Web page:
Few things in life bore me more than cliches, and sadly, the whole-low-esteem-imposter syndrome-hate everything-I-write thing has become something of a cliche. As with any cliche, it doesn’t matter much how rooted in reality it is. It is tedious, boring, tiresome, repetitive and nearly as redundant as the sentence you are reading.
I like Quentin Tarantino. I don’t just mean I like all his movies that aren’t Deathproof. I mean, I like the guy. Kind of.
Yes, he’s a brash and arrogant blowhard who is way too pleased with himself and his films, but in a weird way, I like that about him.
Let me explain.
A return to the days of the badass scribe would be great, but I suspect a list of true badasses would likely begin and end with Hemingway. And a deeper dive would probably reveal he was terrified of bulls.
Fast forward to today and we get Quentin Tarantino, a filmmaker as bold as he is brilliant. No insecurities here. The guy loves his movies as much as you do. The clever dialogue, the stunningly inventive structure, the brave casting choices. He even seems to feel okay about his acting.
And if you’re like me, you probably think he’s going about being a writer/artist in the wrong way. He’s not supposed to consume his art, and he’s certainly not supposed to enjoy it.
David Letterman, on the other hand, hates everything he does and readily adheres to the stereotype of the self-loathing artist, eternally nursing a case of impostor syndrome. After all, what better way to illustrate that you are a real artist than to express the belief that you’re not a real artist?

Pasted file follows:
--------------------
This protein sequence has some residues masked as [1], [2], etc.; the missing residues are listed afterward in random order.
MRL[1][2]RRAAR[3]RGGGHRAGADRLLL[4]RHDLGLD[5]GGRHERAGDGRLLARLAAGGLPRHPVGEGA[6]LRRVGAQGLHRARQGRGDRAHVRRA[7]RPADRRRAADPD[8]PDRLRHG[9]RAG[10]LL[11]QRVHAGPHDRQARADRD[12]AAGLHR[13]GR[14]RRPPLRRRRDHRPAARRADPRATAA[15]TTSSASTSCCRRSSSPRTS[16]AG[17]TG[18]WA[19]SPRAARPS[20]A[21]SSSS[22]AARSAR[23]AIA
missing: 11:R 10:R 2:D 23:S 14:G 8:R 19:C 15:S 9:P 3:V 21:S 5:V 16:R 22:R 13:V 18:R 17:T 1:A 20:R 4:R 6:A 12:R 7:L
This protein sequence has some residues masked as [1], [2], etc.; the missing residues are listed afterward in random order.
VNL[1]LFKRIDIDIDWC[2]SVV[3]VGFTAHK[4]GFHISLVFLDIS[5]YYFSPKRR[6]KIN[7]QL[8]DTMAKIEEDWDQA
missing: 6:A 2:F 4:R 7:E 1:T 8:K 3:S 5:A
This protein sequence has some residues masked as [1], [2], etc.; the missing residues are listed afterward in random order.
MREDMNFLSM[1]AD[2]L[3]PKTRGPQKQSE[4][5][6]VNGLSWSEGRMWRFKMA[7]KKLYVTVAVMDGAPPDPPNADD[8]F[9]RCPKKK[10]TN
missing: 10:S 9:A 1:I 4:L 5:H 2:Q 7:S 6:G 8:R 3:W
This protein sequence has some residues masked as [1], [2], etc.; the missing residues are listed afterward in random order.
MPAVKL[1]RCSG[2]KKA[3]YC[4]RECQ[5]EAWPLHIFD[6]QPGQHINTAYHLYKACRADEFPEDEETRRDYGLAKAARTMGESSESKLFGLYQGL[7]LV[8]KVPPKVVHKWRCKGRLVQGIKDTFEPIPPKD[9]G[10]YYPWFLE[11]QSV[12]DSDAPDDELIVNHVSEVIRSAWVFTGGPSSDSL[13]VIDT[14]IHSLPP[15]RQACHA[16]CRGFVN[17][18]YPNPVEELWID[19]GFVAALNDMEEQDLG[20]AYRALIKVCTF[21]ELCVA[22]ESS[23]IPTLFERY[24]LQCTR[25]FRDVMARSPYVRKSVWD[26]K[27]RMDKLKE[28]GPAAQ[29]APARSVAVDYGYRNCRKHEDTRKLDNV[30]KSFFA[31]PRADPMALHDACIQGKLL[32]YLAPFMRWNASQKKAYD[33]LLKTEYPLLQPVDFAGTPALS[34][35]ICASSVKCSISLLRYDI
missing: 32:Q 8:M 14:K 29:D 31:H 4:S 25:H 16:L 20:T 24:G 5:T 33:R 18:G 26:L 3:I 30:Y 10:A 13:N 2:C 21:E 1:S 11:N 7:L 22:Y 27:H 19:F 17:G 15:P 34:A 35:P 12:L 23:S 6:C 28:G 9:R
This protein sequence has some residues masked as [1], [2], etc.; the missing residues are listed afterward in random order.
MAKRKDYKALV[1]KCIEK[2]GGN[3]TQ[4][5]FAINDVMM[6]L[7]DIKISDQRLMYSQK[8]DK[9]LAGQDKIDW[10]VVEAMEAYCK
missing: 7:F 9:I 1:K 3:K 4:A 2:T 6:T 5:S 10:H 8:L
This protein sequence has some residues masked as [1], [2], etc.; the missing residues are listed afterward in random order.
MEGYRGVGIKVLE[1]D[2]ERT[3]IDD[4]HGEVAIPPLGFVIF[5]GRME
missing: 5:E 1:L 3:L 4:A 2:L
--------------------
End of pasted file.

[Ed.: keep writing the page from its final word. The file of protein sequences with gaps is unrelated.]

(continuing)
Outside of rappers, porn stars and occasionally rocks stars, Tarantino’s brand of confidence is nearly unheard of in the arts world. And I like it. It’s a fun change of pace and it provides a great role model. We should all love what we do as much as Quentin does. Not just because it makes you a better talk show guest. But because it’s fun. As an artist, it’s a good idea to lean back from your canvas and savor your creation. It’s healthy and it energizes you to create more. Who doesn’t want to do more of something they enjoy and excel at?
The problem is, it’s not so easy to be Tarantino. Personally, I’d say I rank somewhere between Quentin and Dave on the Self-esteem-o-meter. More precisely, I tend to bounce between the two extremes, unable to make up my mind if I’m brilliant or awful. I suppose I feel I’m capable of good, even — dare I say it? — great writing and writing makes me wonder why I bother.
How about you, fellow scribes and artists? Where do you fall on the spectrum?